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Summit Up


Good morning and welcome to Summit Up, the world’s only daily column listening to the different hums around our house.

The refrigerator is humming an F sharp ” except when the icemaker switches on and belts out a low C for a few minutes.

The laptop is much softer, but it’s still always making a sonic contribution, even when the fan is off. The whirr of an Apple iBook is subtle, somewhat like the woody overtone of an expensive wine: consciously perceptible only to those who pay close attention.

The bathroom fan, on the other hand, bellows, demanding attention. Transient sounds like the furnace and the hot water heater click on and off, sometimes eliciting a dramatic reaction from the cat’s ears.

The constant presence of all this ambient noise fascinates us. Back before Thomas Edison had all his bright ideas, humans were never subjected to this particular kind of sensory overload.

In our culture, we tend to make a big deal about outdoor noise. The law requires us to muffle our car’s exhaust. All in all, that’s probably a good thing. Imagine for a minute what cities would be like if all the vehicles sounded like Harley-Davidson hogs.

But how about the refrigerator? What protects us from that constant hum? And what happens when the Kenmore’s F sharp clashes with the G of the dishwasher and the C of the microwave? Do we slowly and inexorably go crazy?

Some experts think we do. Although most acoustic biologists agree that the human brain is highly skilled at filtering and ignoring most annoying noises, there are also some who worry about the subtle effects of all this sensory input we’re subject to even when we don’t consciously notice it.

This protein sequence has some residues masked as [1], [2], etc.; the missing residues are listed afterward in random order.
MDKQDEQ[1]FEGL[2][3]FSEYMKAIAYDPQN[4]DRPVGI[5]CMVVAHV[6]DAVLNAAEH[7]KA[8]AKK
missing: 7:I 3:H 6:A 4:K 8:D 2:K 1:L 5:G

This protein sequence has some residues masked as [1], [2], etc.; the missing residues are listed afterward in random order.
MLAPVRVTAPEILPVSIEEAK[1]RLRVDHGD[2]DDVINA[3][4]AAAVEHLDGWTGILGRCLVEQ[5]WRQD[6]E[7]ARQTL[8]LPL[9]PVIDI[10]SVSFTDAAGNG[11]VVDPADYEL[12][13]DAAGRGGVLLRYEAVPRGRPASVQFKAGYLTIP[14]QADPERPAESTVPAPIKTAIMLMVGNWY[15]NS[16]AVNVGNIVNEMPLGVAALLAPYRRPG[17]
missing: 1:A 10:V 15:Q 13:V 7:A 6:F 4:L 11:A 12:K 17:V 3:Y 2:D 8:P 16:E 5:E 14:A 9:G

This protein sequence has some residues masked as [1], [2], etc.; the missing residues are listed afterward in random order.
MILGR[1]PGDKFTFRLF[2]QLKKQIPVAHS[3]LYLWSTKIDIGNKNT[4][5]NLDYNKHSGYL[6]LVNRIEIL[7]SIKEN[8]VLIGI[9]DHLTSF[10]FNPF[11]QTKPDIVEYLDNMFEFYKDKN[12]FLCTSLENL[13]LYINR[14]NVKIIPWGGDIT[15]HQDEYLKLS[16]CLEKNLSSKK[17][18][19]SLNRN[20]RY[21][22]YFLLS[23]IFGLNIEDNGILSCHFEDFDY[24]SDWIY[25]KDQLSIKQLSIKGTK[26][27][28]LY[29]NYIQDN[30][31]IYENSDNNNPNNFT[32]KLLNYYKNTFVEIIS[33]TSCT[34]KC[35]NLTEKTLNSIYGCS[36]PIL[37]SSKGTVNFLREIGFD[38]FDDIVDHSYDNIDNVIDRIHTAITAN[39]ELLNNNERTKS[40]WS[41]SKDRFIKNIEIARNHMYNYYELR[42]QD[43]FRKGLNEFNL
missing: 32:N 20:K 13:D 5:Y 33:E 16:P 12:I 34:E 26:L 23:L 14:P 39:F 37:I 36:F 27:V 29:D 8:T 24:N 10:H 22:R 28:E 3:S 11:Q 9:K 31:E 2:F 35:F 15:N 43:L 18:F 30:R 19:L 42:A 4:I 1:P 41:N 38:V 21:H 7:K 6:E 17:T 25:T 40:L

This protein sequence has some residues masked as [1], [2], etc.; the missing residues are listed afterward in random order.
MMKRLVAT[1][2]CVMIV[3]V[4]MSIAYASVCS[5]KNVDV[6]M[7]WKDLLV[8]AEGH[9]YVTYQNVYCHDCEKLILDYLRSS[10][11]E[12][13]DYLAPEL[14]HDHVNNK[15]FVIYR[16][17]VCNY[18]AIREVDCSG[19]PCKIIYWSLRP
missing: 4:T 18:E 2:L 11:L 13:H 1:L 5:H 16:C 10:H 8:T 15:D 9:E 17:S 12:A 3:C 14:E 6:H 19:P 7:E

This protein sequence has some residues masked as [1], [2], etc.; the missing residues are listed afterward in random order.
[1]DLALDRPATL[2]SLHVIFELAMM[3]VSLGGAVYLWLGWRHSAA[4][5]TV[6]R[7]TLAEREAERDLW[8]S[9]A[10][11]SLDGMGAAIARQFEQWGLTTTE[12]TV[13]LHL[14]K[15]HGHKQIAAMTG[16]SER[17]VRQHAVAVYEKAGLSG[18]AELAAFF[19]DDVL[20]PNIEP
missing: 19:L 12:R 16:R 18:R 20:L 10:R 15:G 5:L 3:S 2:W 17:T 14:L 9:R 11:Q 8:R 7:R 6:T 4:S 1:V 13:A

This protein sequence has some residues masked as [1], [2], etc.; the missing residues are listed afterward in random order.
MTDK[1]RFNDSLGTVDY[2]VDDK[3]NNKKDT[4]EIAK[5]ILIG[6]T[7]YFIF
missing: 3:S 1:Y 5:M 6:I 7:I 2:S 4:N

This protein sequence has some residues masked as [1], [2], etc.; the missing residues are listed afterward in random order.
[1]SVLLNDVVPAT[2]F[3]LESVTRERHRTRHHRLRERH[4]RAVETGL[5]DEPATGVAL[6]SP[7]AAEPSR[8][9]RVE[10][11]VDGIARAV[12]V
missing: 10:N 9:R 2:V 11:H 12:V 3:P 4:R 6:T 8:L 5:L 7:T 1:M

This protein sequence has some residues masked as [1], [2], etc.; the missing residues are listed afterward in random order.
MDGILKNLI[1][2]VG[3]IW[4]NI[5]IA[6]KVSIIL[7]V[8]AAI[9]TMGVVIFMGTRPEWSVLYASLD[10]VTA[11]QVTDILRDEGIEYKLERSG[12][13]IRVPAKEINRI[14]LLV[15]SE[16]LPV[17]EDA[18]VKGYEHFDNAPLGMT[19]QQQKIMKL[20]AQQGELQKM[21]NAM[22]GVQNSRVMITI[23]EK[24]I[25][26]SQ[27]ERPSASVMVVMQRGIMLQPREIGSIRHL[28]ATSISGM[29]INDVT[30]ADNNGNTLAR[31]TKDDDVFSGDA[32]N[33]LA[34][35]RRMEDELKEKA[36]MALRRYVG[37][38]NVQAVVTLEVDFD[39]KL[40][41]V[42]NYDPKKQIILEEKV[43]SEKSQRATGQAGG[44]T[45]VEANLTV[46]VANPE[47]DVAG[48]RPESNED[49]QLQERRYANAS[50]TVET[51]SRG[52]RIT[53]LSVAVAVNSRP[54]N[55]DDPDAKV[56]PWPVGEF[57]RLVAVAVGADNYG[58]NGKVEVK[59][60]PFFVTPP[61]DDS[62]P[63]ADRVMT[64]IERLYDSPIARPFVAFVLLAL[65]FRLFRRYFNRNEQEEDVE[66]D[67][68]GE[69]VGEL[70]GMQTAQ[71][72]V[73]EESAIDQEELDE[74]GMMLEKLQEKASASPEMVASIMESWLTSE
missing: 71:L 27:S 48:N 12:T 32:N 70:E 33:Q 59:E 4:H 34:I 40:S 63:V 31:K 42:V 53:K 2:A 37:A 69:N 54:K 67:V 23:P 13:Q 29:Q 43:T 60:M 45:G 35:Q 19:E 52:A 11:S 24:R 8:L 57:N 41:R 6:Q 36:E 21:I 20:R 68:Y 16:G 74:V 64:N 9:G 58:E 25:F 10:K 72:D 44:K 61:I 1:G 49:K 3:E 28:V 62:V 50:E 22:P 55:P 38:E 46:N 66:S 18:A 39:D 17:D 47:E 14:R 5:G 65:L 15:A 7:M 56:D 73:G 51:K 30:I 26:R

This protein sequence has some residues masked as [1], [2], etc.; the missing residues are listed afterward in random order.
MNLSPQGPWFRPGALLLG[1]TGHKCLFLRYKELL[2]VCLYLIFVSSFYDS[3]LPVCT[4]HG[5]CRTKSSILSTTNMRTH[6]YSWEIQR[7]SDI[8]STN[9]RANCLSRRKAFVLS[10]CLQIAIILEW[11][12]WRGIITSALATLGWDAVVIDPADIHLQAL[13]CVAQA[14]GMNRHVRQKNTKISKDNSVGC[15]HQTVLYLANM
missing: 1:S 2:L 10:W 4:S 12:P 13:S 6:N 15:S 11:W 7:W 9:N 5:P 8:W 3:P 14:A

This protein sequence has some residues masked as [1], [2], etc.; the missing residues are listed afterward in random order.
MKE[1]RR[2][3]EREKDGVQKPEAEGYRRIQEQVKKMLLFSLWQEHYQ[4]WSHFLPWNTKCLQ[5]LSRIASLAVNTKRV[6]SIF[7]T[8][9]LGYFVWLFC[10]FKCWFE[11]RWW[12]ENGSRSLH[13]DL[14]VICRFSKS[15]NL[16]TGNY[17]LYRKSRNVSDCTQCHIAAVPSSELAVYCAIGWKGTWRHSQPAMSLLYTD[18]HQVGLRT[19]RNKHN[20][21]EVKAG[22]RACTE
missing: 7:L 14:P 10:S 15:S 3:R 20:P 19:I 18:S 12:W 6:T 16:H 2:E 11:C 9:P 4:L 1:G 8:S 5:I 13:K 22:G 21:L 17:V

It’s possible, some say, for a dissonant chord formed by the combination of your refrigerator, your furnace and your fan to wear on your subconscious so much that you become depressed or chronically anxious.

Think about it: When we try to understand the insane criminals showcased on programs broadcast on the TruTV network, we usually think along the lines of, “They must have had hard childhoods,” or, “Their genetic makeup predisposed them to violence.”

What if it’s all a lot simpler and more immediate than that? What if the constant sounds coming from their kitchens drove them off their rockers?

The solution to this problem has been suggested by more than one New Age environmental consultant. Evaluate the sounds in your house, they say, and bring them into harmony. If the F sharp refrigerator creates dissonance with everything else, get a new refrigerator.

That may seem a bit impractical, but if an antisocial crime spree is your alternative, it’s probably worth it to harmonize the house.

Most of us, we think, solve the problem by drowning it out. We play music, turn on the television, or just leave the iPod earphones on 24/7.

We’ve come to believe that’s a temporary solution at best. And, ultimately, we think it just substitutes one set of problems for another.

No, we think the best step to take is getting away from as much of the mechanical noise as possible. Take the headphones off and get out of the house altogether. Listen instead to the wind, the sounds of crows and the silence.


It’s Friday, folks, and we’re hiking up French Gulch, listening to the snow melt.

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